April 20, 2007

Elders’ stories inspire Latino kids to write

From the time she began writing on Big Chief tablets from Woolworth’s in the 1950s, Irene Márquez was hooked on writing. It’s what motivated her to found Los Bilingual Writers, a writing workshop aimed at promoting writing in Latino communities in San Diego — and validating bilingual writing. And it’s why she turned her efforts several years ago to helping Latino kids learn to write. Her latest project, the Bilingual Literacy Project, funded by the Council under the California Story Fund, involves both Latino kids and senior citizens in writing and storytelling.

“There’s very little encouragement of writing, particularly in underserved Latino communities,” Márquez said recently. “Many people are in survival mode and to them art is a luxury. What they might not know is that art can feed the soul and make other things bearable.”

Márquez meets once a week with two groups of young writers —elementary and middle school students from the Sherman- and Logan Heights communities in San Diego. The approach she follows is based on a writing workshop model developed by Amherst Writers and Artists that emphasizes providing positive feedback and a safe, supportive environment in which to experiment and learn. Giving the kids permission to write in either Spanish or English, or even a mix the two languages, is also part of her approach. “There’s not enough representation of bilingual writers in the literary community, so it’s something I want to promote. This way these kids can be the Latino writers of the future.”

The kids write for 10 to 15 minutes at each session and read their work aloud. “After each reading, I ask everybody to tell the writer what they liked about the piece and what stood out for them. The idea is to address the story, not the writer, and not to worry about misspellings or grammar.”

To prompt the kids’ writing, Márquez brings in Mexican bingo cards or other things the kids can relate to. She also brings in the stories she’s been gathering from Latino elders as part of the project.

To find the elders’ stories, Márquez visits local senior centers. “I introduce myself and let them know what I’m doing. Some think it’s great and say, ‘yes.’ Others tell me that their story isn’t worth telling, that they don’t have anything to say or that they don’t want to remember the past. I encourage people, and some of them gradually begin to tell me about their lives when they see my interest.”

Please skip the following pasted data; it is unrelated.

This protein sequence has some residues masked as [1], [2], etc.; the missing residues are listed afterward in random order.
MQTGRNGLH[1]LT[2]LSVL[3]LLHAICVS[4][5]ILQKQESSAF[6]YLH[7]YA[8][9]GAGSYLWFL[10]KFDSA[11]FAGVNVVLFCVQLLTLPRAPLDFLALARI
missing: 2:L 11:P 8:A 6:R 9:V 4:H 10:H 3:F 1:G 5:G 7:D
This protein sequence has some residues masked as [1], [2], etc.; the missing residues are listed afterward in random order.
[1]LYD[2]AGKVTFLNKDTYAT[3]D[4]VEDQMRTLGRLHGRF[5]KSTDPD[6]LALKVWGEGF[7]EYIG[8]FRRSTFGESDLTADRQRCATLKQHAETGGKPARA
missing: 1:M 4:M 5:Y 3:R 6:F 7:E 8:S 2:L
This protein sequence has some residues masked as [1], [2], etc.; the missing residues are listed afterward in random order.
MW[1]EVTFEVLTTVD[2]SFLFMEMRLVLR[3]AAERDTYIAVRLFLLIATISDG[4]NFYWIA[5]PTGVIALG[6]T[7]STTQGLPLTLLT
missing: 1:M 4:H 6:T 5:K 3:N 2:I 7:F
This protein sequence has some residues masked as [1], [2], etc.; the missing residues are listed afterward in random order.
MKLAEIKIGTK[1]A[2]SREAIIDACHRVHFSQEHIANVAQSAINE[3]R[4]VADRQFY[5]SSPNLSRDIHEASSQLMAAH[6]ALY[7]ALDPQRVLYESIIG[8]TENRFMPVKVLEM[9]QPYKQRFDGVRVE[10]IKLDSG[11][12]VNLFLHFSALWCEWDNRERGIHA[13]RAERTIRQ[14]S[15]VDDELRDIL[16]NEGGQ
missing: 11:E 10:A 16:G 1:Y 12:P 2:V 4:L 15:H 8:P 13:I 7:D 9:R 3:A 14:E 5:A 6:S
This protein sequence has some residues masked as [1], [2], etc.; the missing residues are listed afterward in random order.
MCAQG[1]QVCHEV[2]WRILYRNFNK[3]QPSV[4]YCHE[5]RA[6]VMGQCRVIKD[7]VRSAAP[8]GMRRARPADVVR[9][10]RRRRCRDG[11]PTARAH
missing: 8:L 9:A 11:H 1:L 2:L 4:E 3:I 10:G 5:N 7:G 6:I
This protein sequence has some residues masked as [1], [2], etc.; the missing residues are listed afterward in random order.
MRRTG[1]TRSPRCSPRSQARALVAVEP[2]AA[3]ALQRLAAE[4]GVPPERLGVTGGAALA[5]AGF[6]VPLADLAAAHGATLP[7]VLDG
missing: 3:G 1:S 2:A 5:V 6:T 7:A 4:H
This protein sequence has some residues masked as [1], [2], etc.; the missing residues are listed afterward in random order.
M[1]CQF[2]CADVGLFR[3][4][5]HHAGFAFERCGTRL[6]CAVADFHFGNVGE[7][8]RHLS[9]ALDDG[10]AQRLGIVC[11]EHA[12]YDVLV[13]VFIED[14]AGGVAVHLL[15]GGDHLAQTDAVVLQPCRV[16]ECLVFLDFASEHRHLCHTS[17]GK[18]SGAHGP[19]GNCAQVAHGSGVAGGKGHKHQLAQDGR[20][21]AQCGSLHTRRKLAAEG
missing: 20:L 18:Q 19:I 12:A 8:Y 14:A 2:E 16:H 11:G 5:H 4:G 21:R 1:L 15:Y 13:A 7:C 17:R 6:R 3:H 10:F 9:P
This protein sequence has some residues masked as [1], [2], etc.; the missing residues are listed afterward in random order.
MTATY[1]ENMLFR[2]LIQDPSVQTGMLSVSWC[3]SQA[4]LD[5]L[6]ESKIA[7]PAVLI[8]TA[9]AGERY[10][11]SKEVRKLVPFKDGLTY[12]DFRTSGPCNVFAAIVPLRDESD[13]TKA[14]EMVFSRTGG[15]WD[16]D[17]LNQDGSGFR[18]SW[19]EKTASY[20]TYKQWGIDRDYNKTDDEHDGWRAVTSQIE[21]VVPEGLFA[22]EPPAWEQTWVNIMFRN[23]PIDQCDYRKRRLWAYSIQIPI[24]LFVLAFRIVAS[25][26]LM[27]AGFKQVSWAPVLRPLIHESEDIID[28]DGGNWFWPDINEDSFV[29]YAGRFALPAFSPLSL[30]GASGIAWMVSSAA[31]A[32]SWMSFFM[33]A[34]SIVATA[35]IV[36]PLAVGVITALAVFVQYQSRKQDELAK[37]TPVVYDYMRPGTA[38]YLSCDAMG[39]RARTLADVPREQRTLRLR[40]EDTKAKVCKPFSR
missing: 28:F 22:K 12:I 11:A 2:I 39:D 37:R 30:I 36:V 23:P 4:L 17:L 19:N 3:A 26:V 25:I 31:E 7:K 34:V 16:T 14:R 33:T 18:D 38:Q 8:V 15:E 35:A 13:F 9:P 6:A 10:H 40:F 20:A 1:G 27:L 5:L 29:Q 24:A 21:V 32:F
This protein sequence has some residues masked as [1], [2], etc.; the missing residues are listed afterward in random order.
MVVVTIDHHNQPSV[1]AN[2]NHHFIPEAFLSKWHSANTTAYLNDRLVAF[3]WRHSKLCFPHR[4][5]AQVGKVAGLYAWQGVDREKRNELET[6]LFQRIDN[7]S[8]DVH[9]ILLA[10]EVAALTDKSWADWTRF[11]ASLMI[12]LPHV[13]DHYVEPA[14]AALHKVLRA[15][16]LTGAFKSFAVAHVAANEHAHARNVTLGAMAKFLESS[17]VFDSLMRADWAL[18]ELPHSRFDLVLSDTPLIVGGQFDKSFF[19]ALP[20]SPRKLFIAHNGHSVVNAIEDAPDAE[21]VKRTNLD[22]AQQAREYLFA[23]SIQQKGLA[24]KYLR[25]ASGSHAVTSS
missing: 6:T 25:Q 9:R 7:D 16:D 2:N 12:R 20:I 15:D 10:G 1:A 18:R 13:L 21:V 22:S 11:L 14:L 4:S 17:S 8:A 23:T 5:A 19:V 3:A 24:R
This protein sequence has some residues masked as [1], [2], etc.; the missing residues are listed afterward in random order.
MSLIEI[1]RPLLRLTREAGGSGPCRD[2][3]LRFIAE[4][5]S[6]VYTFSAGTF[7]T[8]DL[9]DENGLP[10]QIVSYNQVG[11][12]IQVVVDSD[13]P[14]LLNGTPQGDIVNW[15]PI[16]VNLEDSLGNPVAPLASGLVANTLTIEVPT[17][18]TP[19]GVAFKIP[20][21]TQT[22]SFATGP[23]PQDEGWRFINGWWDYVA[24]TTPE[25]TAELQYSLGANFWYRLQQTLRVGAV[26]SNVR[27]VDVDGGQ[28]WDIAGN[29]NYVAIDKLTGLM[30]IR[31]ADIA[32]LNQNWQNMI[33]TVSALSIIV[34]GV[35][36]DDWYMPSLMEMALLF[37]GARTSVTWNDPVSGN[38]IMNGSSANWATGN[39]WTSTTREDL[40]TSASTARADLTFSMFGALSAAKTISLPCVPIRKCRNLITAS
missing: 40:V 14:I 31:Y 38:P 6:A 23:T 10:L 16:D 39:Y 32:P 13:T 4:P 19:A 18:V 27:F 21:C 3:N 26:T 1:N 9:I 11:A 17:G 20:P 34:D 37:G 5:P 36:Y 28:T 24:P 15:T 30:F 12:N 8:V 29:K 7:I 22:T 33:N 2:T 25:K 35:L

Márquez takes the elders’ stories back to the kids as prompts for writing. “One woman in her 80s told me about an experience she had at 6 when a teacher made her dress like a boy to recite a poem. It was a traumatic event that she remembers to this day. I went to the young writers with that story and they took it and transformed it into a work of their own.”

Márquez thinks the program benefits both generations. “Seniors have rich stories to share with youth, and the kids can give a new perspective to elders. They are learning from each other instead of feeling separated.”

Márquez plans to publish a 100-page book of the kids’ writing at the end of the project. “Every time a child writes a story I make a copy and give them back the original. Eventually I will turn the stories over to a committee of people from the community, who will select the best ones for the book.” The book will also include photographs of the kids and the seniors. In June Márquez will organize an event for the general public showcasing the stories and photographs.

“When I started Los Bilingual Writers, I thought I would just have a few workshops for adults,” Marquez said. “My work has grown into something much bigger, but I think there is something of value here, and this is the best way I know to be of service.”

Reprinted from the California Council for the Humanities newsletter “network”, Spring 2007.

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